Today, the media is celebrating its bi-annual circus, the national elections.
Many of us know it’s a scam, a shadow-play intended to assuage our sense of powerlessness, a pretense at belonging to some “national community” that doesn’t exist (except as presented in dumb-show by the media).
Indeed, most of us, I suspect, understand that our economic policies are determined on Wall Street; our foreign policy relations with other developed nations is determined by multinational financiers; our foreign policy relating to underdeveloped nations is determined by the intelligence community and the military. That really only leaves social issues – e.g., gay marriage, abortion, marijuana, etc. – to vote on, and unfortunately the electorate is frequently conflicted on such issues, many of which have to be decided in courts rather than the voting booth, anyway.
We also know that Americans have a perverse will to vote against their own interests – and the social issues only make that will stronger. Most Americans want a higher minimum wage; but if they are sore about gay marriage or abortion, they will likely vote some fire-breathing hypocrite who denounces these social innovations, while working against any increase in the minimum wage.
Elections are, for me, a time to reflect on the ability of seemingly intelligent people to be guided to a wall to bang their heads against. I don’t urge people not to vote; on the contrary, I usually urge them to vote the lesser of the two evils likely to win (Democrats); but I also remind them that they will get evil nonetheless, because, frankly, the fix is in. I sometimes think of this country as an oligarchy; I suppose one could think of it as a ‘representative’ oligarchy, but I couldn’t even guess how one could construct a theoretical model for that. Let’s just say that it is a functioning oligarchy of wealth, with a sliver of public interest tossed to the populace to vote on.
What will change in Washington following this election? well if the Democrats hold their own, precisely nothing. The Republicans adopted a game plan when Obama was elected, and they have rarely strayed from it. But if the Republicans win the Senate and more seats in the House? Then nothing will change in foreign policy, little will change in economic policy (the GOP won’t get rid of ‘Obamacare,’ but they will make it more market-friendly), social issues will pull first here then there in a tug of war, and the House will likely pass articles of impeachment.
So that’s really what you’re voting on today: A) nothing changes, or B) not much changes but Obama gets impeached.
Unfortunately, again, the American electorate rarely has any clear idea – let alone an informed idea – what they are really voting for – they ‘vote with their ‘gut’ (i.e., ‘I’m so scared, but this guy says he’ll keep away the bad thing I’m afraid of!’) So there is a good possibility that we will see not much change in Washington, but Obama will be impeached.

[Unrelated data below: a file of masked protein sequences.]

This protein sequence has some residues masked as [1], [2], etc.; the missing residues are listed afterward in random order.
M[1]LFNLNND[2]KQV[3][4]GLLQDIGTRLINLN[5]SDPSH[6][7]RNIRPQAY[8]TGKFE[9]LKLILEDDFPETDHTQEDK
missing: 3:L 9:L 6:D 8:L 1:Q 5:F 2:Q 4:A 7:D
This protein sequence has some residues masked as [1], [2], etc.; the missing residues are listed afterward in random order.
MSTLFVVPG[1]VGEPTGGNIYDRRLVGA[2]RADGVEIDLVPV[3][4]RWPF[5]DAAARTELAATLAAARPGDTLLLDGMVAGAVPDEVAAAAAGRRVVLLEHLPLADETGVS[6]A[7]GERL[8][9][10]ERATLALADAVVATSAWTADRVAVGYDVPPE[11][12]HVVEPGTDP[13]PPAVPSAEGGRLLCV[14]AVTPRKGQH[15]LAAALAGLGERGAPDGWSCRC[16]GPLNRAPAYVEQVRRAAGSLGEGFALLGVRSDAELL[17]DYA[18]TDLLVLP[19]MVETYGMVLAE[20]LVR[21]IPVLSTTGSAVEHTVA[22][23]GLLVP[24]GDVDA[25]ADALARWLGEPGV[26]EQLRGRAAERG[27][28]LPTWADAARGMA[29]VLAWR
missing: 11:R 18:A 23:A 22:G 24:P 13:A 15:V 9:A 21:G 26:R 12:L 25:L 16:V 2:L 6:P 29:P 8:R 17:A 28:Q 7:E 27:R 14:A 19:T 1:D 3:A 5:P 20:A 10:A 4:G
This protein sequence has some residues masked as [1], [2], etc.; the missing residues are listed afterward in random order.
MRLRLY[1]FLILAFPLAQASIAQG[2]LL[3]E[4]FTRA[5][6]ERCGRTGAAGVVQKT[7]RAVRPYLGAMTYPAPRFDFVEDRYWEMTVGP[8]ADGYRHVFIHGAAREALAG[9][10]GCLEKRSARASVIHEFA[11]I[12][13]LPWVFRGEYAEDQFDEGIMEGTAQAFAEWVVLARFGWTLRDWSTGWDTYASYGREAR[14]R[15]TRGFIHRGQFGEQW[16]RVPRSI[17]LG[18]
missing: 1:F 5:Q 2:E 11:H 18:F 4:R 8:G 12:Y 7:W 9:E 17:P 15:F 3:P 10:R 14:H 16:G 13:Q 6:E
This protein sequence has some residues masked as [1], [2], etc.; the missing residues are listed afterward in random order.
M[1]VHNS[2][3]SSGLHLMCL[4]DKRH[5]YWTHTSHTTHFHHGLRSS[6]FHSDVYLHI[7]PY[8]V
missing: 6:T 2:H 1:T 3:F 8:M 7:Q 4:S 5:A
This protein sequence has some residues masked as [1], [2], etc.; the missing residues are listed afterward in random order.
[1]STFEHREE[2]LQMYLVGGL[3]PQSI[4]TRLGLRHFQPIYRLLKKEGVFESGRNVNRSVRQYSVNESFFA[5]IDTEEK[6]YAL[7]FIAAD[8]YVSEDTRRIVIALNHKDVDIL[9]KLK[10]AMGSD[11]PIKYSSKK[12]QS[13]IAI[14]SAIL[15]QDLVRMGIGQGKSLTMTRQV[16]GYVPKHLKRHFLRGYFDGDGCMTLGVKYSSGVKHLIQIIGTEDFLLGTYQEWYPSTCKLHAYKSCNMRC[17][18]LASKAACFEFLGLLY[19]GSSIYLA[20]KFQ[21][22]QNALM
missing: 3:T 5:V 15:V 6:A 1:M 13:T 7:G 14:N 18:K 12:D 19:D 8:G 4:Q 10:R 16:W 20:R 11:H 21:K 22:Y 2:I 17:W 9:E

Will he then be removed from office? No, the GOP are well aware of the potential backfire from that. However, it’ll make good show, with many an opportunity for sound-byte and photo-op. It just won’t be as much fun as Clinton’s impeachment, which at least had the stained handkerchief and the fantasy BJ everybody could be entertained by.
Remembering the excitement and the sense of collective engagement from when I was growing up in the ’60s, I confess myself often depressed with what now constitutes ‘politics’ in America. Part clown-show, part soap-opera, almost entirely detached from our actual daily lives, and no threat whatsoever to the ‘powers-that-be.’ We’ve fallen a great distance (although some would argue that we were never as ascendent as we like, nostalgically, to remember). Still, one of the consolations of being a secular Buddhist, and something of (I hope) a philosopher, is that, while I am still here as a participant, I can detach from the general show, and reflect on it for greater wisdom. (Someone once said, he trusted persons – individuals, but not people en mass. I feel more that way every year.)
I would like to leave on a positive note; but contemporary politics is the one issue I have grown completely cynical about, and about the future of that politics, I am completely pessimistic. The social architecture of control for the status quo is simply too firmly in place to see much change to it possible in the near future. (But the future frequently surprises, so – who can tell.)
There may be a larger discussion on that at a later date. All I can do in closing is to suggest the reading of Morris Berman’s trilogy on the decline of the American empire; and to urge you to vote the lesser evil (but the fix is in; you will still get evil, nonetheless).